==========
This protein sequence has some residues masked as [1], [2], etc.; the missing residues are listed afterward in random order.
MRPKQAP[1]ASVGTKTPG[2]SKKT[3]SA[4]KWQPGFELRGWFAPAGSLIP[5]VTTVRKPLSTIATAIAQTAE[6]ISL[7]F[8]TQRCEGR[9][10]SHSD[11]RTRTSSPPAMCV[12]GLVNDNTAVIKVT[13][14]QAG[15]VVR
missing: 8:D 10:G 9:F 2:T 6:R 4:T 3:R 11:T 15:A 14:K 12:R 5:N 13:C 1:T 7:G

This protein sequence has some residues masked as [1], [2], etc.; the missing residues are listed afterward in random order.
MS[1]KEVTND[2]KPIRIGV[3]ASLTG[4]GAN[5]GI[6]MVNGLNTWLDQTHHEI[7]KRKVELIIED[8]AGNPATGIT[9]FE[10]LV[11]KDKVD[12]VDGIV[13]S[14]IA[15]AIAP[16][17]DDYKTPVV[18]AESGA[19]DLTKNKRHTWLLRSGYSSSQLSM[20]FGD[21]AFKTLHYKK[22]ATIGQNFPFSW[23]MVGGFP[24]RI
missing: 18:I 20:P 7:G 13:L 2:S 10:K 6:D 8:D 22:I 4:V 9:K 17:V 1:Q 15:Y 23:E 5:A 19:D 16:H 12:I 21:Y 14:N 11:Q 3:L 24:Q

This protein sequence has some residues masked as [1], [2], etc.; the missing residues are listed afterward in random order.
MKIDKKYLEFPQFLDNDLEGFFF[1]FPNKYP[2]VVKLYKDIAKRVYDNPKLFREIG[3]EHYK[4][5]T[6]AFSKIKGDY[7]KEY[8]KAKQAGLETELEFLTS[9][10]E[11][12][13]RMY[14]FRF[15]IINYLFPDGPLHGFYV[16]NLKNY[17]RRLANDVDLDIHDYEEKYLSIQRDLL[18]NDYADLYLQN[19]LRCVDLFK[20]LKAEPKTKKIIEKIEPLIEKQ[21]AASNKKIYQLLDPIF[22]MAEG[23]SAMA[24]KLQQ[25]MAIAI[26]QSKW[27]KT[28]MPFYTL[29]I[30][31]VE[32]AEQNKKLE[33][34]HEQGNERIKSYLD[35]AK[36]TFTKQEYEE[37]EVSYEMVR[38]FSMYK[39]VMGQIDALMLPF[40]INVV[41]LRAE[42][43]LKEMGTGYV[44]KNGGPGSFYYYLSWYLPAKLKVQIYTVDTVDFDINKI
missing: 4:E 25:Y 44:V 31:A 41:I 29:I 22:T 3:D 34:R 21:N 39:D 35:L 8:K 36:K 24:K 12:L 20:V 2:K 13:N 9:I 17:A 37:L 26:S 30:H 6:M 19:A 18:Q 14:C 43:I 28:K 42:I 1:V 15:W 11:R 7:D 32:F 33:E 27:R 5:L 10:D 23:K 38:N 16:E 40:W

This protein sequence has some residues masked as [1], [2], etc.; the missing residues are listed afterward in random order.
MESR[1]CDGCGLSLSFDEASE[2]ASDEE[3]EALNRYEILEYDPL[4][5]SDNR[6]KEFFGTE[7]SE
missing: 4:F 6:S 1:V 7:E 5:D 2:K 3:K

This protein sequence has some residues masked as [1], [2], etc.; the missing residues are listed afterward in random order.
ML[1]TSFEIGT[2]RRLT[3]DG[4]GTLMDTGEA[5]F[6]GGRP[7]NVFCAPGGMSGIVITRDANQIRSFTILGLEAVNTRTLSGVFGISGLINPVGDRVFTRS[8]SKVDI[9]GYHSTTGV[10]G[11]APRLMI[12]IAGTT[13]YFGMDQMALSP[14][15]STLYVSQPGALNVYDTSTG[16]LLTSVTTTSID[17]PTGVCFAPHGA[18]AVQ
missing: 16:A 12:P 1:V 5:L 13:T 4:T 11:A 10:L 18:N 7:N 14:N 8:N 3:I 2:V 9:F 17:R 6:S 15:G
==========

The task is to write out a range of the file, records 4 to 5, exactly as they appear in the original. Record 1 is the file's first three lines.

This protein sequence has some residues masked as [1], [2], etc.; the missing residues are listed afterward in random order.
MESR[1]CDGCGLSLSFDEASE[2]ASDEE[3]EALNRYEILEYDPL[4][5]SDNR[6]KEFFGTE[7]SE
missing: 4:F 6:S 1:V 7:E 5:D 2:K 3:K

This protein sequence has some residues masked as [1], [2], etc.; the missing residues are listed afterward in random order.
ML[1]TSFEIGT[2]RRLT[3]DG[4]GTLMDTGEA[5]F[6]GGRP[7]NVFCAPGGMSGIVITRDANQIRSFTILGLEAVNTRTLSGVFGISGLINPVGDRVFTRS[8]SKVDI[9]GYHSTTGV[10]G[11]APRLMI[12]IAGTT[13]YFGMDQMALSP[14][15]STLYVSQPGALNVYDTSTG[16]LLTSVTTTSID[17]PTGVCFAPHGA[18]AVQ
missing: 16:A 12:P 1:V 5:L 13:T 4:T 11:A 10:L 18:N 7:N 14:N 8:N 3:I 2:V 9:F 17:R 6:S 15:G